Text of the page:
ACCRA (Reuters) - Ghana’s main opposition party, the National Democratic Congress, voted overwhelmingly on Saturday to retain former president, John Mahama, as its leader for the 2024 presidential election.
This is the third time Mahama will run for the top job in Ghana, one of Africa's most stable democracies. He came second to President Nana Akufo-Addo in 2016 and 2020.
The upcoming presidential vote is expected to be keenly contested. No party has ever won more than two consecutive terms and the country is in the grip of the worst economic crisis in a generation, which has driven up the cost of living and caused the cedi currency to tumble, sparking protests.
Mahama, 64, secured 297,603 votes, representing 98.9% of votes cast, the electoral commission said early on Sunday.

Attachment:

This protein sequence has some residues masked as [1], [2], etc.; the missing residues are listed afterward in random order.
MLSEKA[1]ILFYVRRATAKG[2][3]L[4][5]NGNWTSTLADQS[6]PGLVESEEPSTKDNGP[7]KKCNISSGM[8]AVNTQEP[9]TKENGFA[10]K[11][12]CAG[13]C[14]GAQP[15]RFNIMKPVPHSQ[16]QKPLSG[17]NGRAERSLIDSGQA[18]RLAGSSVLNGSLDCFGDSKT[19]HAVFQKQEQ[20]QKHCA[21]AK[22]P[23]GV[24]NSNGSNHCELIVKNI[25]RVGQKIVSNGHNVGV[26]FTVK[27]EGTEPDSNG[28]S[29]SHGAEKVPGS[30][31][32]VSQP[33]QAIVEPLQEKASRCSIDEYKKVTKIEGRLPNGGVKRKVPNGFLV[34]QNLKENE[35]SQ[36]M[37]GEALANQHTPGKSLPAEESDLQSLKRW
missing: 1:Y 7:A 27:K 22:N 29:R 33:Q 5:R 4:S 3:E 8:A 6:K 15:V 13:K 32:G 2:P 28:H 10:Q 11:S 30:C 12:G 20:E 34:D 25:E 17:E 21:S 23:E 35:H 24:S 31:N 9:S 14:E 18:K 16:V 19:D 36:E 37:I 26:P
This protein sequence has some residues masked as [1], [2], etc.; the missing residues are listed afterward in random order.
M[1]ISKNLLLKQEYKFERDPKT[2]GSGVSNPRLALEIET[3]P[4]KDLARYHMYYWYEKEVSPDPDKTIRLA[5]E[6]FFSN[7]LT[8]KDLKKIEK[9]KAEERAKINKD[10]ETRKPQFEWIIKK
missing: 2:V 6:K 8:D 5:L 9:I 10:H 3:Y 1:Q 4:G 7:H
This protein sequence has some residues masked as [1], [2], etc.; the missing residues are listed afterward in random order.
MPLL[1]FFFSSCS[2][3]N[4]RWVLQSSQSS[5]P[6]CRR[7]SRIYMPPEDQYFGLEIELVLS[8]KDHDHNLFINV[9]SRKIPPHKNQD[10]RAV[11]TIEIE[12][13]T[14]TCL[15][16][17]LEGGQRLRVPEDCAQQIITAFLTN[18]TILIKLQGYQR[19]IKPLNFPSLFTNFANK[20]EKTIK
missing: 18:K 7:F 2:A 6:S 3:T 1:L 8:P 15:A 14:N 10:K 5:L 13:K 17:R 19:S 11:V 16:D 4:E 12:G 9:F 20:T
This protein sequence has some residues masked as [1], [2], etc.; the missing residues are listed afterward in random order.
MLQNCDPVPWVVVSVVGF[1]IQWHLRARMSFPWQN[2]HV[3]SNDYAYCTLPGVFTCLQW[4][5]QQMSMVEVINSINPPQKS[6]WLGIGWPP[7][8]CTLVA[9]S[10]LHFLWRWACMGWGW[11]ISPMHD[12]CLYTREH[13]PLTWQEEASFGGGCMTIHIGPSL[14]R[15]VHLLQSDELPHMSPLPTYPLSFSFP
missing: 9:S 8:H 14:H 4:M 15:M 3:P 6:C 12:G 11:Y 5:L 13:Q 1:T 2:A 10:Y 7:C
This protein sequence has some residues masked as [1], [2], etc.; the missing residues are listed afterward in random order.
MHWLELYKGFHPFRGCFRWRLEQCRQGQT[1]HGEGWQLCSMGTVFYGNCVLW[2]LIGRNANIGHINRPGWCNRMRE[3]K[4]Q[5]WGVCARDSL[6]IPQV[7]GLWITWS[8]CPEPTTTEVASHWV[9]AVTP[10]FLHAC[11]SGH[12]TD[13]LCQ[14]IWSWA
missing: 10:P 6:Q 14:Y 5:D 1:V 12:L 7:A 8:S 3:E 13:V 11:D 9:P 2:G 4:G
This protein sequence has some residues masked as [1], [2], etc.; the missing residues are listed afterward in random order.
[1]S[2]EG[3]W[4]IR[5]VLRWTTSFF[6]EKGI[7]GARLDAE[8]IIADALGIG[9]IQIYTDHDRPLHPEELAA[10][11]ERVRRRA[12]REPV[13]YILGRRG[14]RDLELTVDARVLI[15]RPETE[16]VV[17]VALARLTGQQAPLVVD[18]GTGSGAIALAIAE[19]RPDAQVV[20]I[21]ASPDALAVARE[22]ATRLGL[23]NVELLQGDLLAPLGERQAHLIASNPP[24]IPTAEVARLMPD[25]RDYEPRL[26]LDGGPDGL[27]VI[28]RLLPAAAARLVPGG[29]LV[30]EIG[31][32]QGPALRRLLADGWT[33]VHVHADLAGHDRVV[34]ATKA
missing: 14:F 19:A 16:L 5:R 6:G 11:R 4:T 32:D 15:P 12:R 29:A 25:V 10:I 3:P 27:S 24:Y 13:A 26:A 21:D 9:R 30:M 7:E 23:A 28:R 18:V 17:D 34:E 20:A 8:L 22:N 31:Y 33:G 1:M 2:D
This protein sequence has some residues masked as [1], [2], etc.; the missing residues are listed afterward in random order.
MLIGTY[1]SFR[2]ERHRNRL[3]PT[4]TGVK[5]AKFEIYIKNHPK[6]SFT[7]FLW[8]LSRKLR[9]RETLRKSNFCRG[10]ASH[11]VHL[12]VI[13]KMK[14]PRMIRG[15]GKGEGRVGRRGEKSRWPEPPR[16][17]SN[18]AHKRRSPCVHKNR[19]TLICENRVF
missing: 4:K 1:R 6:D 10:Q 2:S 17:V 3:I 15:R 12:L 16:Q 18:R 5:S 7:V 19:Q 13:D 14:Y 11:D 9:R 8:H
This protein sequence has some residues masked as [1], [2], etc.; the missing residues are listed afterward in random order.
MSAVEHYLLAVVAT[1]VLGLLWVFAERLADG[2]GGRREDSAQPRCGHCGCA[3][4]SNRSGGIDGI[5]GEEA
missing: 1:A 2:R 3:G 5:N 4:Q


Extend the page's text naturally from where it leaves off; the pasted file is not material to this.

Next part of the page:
"I am humbled by the overwhelming vote of confidence reposed in me by the party," Mahama said shortly after the declaration. "Let’s keep our collective sights firmly on the supreme objective of the NDC: leading Ghana out of the current abyss in which we find our country."
Mahama, the then vice-president, came to power in July 2012, replacing John Atta Mills when he died unexpectedly. He won the election later that year. He has been seeking the opportunity for a second and final term since 2016.
The ruling party is due to pick its candidate later this year.
Ghana is seeking a $3 billion loan from the International Monetary Fund to shore up its battered economy. On Friday, financing assurances from its official creditors boosted hopes the loan will be signed off soon.
(Reporting by Christian Akorlie; Editing by Alessandra Prentice and Jane Merriman)